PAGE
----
If you have pursued all the links so far, you can pamper yourself further with a paper(k) by William Becker and Beth Hagens(n).  Another researcher in this field is Dan Shaw whose website(o) gives a good overview of the subject.

Jean-Pierre Lacroix added his weight to the debate with his 1998 paper entitled The Mapmakers from the Ice Age(t).

A global network of sacred sites was also put forward by Rand Flem-Ath & Colin Wilson in The Atlantis Blueprint [063]. This book was intended as a sequel to When the Sky Fell [062], but generally wandered off into other areas after the first couple of chapters.

I am somewhat sceptical about certain aspects of geodesy, particularly some of the claims of a world grid. However, it does raise many questions that require further study and explanation. In this connection, I would recommend John Sase’s Curious Alignments [1589]  as a good starting point. He confirms the work of Guichard and also offers a range of his own discoveries in the Great Lakes region.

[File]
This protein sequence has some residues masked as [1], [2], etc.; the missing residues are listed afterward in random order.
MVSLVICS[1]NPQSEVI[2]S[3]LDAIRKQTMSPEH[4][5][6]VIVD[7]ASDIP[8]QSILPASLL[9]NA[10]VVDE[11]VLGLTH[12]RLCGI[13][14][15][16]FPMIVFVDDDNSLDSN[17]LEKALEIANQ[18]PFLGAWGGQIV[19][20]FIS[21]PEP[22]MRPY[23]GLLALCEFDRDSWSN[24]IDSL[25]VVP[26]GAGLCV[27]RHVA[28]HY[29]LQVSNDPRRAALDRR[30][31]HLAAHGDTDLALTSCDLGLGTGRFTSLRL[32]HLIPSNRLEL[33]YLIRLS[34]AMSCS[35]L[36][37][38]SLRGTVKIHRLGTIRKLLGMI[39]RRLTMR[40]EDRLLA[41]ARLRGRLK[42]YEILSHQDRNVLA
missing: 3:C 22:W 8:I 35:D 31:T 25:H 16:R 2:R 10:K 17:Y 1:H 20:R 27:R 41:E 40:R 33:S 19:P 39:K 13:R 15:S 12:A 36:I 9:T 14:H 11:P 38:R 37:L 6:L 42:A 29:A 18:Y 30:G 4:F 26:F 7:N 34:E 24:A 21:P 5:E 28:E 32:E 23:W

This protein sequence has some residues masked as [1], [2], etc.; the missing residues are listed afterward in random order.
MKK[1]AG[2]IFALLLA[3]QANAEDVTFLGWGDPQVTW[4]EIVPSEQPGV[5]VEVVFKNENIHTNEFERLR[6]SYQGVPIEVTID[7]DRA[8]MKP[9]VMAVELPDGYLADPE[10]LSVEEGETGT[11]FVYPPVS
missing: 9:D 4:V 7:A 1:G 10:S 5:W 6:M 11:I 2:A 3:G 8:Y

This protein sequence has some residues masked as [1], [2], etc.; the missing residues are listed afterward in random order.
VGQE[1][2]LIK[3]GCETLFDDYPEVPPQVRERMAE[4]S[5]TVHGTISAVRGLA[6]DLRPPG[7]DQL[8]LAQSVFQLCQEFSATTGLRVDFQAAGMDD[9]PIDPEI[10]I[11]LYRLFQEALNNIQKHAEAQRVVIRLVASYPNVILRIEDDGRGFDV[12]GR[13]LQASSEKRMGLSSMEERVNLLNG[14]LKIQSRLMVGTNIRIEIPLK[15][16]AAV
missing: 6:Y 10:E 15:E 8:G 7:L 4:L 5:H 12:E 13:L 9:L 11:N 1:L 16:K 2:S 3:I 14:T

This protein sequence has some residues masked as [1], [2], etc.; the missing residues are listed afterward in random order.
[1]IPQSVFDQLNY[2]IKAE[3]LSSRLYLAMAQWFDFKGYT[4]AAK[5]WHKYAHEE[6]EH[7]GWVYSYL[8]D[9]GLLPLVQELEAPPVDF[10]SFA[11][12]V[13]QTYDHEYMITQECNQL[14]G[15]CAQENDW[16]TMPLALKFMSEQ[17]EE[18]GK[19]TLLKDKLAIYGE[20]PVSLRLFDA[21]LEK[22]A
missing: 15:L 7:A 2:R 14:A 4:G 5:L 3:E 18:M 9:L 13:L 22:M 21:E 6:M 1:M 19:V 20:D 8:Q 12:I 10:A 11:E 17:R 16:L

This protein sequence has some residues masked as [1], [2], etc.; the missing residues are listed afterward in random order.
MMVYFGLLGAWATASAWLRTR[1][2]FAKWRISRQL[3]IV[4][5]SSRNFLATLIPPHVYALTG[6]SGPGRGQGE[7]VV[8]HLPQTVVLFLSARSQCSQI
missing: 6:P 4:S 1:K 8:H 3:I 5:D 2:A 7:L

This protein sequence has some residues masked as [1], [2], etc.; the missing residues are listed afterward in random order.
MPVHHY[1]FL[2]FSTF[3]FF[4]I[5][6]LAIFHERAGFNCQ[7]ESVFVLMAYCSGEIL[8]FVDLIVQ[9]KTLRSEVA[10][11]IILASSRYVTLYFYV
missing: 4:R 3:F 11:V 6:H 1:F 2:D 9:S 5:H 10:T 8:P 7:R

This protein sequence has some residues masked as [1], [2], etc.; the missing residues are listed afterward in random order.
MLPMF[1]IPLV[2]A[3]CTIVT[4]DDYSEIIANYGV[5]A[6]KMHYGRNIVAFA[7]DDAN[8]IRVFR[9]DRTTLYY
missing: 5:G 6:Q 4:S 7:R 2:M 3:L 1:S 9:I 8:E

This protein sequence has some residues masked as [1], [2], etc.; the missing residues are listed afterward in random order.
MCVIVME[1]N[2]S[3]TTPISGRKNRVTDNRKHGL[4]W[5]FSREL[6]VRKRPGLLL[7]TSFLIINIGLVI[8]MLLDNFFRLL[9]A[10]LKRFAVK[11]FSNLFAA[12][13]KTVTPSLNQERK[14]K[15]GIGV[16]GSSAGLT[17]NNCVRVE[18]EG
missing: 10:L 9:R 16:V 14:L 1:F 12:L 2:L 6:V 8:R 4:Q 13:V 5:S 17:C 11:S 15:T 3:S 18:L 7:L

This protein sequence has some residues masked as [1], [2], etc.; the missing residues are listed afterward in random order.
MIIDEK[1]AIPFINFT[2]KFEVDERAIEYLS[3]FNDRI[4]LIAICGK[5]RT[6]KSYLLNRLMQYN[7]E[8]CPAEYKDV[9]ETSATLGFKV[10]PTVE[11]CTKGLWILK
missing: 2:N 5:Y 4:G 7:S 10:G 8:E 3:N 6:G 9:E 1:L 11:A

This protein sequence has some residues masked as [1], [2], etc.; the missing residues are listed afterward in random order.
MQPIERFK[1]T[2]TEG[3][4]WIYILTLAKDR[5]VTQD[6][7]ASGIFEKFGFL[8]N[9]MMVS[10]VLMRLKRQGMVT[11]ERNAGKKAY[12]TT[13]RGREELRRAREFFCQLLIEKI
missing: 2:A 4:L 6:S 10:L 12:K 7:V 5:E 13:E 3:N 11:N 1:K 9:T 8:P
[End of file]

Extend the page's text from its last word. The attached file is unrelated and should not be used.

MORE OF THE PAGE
In February 2020, Frank Maglione Nicholson, Ken Phungrasamee & David Grimason, collectively known as The Nazca Group(ad), published The Nazca Great Circle Map Hypothesis. Their claim is that “The lines and geoglyphs carved into the Nazca plateau represent a map of the Earth. The map is a Great Circle Map: a gnomonic projection with the center of the Earth as its cartographic viewpoint. Each line on the Nazca Plateau represents a great circle of navigation centred at the centre of the Earth and encircling the entire planet. The majority of the lines on the Nazca Plateau radiate from five loci of origin called radial centres.” I found this rather esoteric proposition difficult to absorb.

Arturo Villamarin has published many books [1864] and papers(af)(ag) in which the geometry and astronomy of archaeological monuments; Göbekli Tepe, Stonehenge, Teotihuacán and Mohenjo Daro, among others, are discussed.




(d) (link broken Dec. 2020)





(i) See:



(l) history sciences.htm


(n) Bethe Hagens – Geometry, Anthropology anf the Arts of Consciousness (



(r) [See (i)]











(ac) Solstice Axis Of The Ancient Gauls — ASHLEY COWIE (

(ad) The Nazca Solution – The final solution to what the Nazca Lines represent (




(ah) *